Romania just passed an anti-alienation law_

PAAI Banner


I copied and pasted a news release by PASG.

PAAI Admin on 18.04.2024 at 04:27


Romania just passed an anti-alienation law!

Hello, fellow PASG members

We are glad to announce that Romania just passed an anti-alienation law. This was approved by both chambers of the Parliament and waits now to be promulgated by the Romanian President.

Here you can read the changes with some explanations provided in English. It is suggested to use Google or other translator to elaborate further.

Thank you,

Cătălin Bogdan

ARPCC (Romanian Association for Joint Custody)

Romanian link to news agency:

Translated link to news agency:

Key changes that will be operated on the Child Protection Act (Law 272/2004 with all its subsequent changes):

1.     The term “parental estrangement” is defined inside the Child Protection Act. As per the initiators, they preferred this legal term rather than the term parental alienation because parental alienation is more in relation with psychology . We, ARPCC, will add that sometimes the mild alienation does not become visible as “estrangement” .. so it makes sense for the state to react to more complicated alienation cases and not to the mild alienation cases which likely will fade away). As per the definition of the law, the parental estrangement is that form of psychological violence by which one of the parents [or other people] intentionally, trough pursued or assumed actions, generates, accepts or takes advantage of a situation in which the child ends up showing unjustified or disproportionate restraint or hostility towards any of the parents;

2.     The law makes explicit that the “parental estrangement” is important by listing it explicitly, immediately after “abuse”, “neglect”, “exploitation”. This appears in all places where abuse/neglect/exploitation enumeration happens. Such change was needed because the local Child Protection agencies used to ignore the parental alienation claims from the alienated parent, because the “alienation“ was not explicit in the law. The alienation was, of course, included in the very general term “other form of violence against children” but for the Child protection folks it was a nice pretext to ignore such requests from the alienated parents.

3.     Because of point 2) very minimal changes were needed in the body of the text. As the child protection agency had procedures for intervention in case of abuse, neglect, “exploitation” that can be activated also in case of alienation. This may include actions that start with counseling and monitoring up to taking the child in the custody of the Child Protection (if the child cannot be left with the alienator but also refuses to go with the alienating parent) and of stripping the alienator from parental rights.

4.     In several articles the law makes gets stronger in term of replacing words as “child protection agency may do X” to “child protection agency is obliged to do X” – very important because in Romania we suffer mostly of incapacity and unwillingness of state agents (being them police, child protection specialists, city halls employees) to act and apply the law (on the principle you risk less if you do not act) when it was about the non-violent parental conflicts about visitation programs.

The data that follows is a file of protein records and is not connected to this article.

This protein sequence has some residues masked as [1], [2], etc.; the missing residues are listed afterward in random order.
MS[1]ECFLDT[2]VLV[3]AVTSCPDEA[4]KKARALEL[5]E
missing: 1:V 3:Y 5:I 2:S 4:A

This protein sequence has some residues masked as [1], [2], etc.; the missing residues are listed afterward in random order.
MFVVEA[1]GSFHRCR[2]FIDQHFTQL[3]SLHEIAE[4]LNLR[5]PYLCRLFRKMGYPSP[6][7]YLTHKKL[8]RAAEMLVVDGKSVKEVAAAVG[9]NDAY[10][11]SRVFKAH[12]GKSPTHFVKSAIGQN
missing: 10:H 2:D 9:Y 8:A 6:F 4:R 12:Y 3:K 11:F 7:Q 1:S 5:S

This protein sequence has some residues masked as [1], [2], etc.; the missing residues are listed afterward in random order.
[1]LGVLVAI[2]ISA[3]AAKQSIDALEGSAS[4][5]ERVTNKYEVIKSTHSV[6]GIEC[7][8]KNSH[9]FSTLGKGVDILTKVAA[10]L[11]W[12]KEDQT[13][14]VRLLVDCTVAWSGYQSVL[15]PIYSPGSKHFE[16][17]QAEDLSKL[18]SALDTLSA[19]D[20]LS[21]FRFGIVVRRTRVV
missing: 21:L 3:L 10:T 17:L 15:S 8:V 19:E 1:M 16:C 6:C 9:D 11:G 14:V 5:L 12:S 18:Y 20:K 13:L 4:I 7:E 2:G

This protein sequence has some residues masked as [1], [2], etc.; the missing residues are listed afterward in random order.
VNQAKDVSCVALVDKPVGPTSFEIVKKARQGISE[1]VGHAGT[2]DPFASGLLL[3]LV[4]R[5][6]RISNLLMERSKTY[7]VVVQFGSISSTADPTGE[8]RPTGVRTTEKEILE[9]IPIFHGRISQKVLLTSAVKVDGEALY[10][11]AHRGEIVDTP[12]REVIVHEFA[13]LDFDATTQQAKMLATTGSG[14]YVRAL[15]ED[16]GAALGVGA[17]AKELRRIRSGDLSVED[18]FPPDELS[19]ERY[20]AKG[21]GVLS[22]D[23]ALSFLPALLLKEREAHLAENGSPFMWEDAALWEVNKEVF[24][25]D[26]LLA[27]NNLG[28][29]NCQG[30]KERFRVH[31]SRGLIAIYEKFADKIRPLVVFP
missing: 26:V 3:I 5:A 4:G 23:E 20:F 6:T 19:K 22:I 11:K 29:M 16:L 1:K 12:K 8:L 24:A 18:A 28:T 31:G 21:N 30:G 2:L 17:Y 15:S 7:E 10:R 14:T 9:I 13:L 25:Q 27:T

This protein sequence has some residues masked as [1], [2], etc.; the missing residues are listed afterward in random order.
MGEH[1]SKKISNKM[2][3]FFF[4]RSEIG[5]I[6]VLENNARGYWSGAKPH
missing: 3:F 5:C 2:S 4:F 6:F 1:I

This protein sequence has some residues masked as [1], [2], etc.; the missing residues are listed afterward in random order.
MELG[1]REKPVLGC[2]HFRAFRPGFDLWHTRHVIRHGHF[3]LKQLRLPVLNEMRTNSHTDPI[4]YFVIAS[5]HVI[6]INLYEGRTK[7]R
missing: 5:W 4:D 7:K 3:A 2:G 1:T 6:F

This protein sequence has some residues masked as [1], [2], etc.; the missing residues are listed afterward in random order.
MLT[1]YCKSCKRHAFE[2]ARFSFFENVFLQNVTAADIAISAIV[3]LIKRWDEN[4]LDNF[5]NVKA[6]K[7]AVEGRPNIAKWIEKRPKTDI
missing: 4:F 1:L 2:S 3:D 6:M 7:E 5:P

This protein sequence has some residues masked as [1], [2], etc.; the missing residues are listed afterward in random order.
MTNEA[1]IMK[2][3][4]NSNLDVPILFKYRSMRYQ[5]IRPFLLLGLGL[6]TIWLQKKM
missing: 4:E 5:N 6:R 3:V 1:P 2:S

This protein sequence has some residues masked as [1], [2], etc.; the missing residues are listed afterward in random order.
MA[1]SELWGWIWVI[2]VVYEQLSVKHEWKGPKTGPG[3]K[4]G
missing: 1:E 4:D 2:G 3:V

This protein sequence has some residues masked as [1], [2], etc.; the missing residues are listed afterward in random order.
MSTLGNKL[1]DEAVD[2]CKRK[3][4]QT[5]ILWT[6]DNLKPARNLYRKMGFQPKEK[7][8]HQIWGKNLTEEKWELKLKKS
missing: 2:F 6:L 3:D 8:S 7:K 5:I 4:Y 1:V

5.     The law grew 3x the (already high) financial sanctions for the people who do not respect the contact orders (but the procedure was/is quite long, efficient in taking the money of the alienator but not into restoring the contact)

6.     The law also comes with one innovation which we believe is a good one: the reversal of the duty for child transportation in case of visitation programs. Generally, is the non-residential obliged to go and pick the child for the visitation and return the child at the end of the visitation period. This historically prevented non-residential parent to see the child because residential parent could move the child to other address, not open the door or, worse, making child telling “I do not want to see my mother” – moment when even with the bailiff the procedure was cancelled (moving to the one described in point 5, inefficient to actually make the contact parent-child possible). Such a statement, from a child (“I do not want to see my mother”) was rarely or never considered by state authorities (judge, bailiff, police, prosecutor) that the alienator opposed. Now, the judges are stimulated to reverse this “obligation” making it simpler for State authorities (bailiff or child protection) to identify whether the alienator respected or not his duties. If the obligations are not respected than the very clear guilt (and sanction) will be with the resident parent.



The PAAI is a Members Association managing the voluntary register of Parental Alienation Professionals in Ireland and is registered with the Revenue Commissioner under tax number 3292541AH dated 1 September 2014.
Urgent contact per email to
Telephone registrar (when available) +353 87 977 4513

© 2014 - 2022 - tiny logo PAAI web page - Facebook Public Page Facebook Public Page




© 2004 - 2021  Admidio   -  Data protection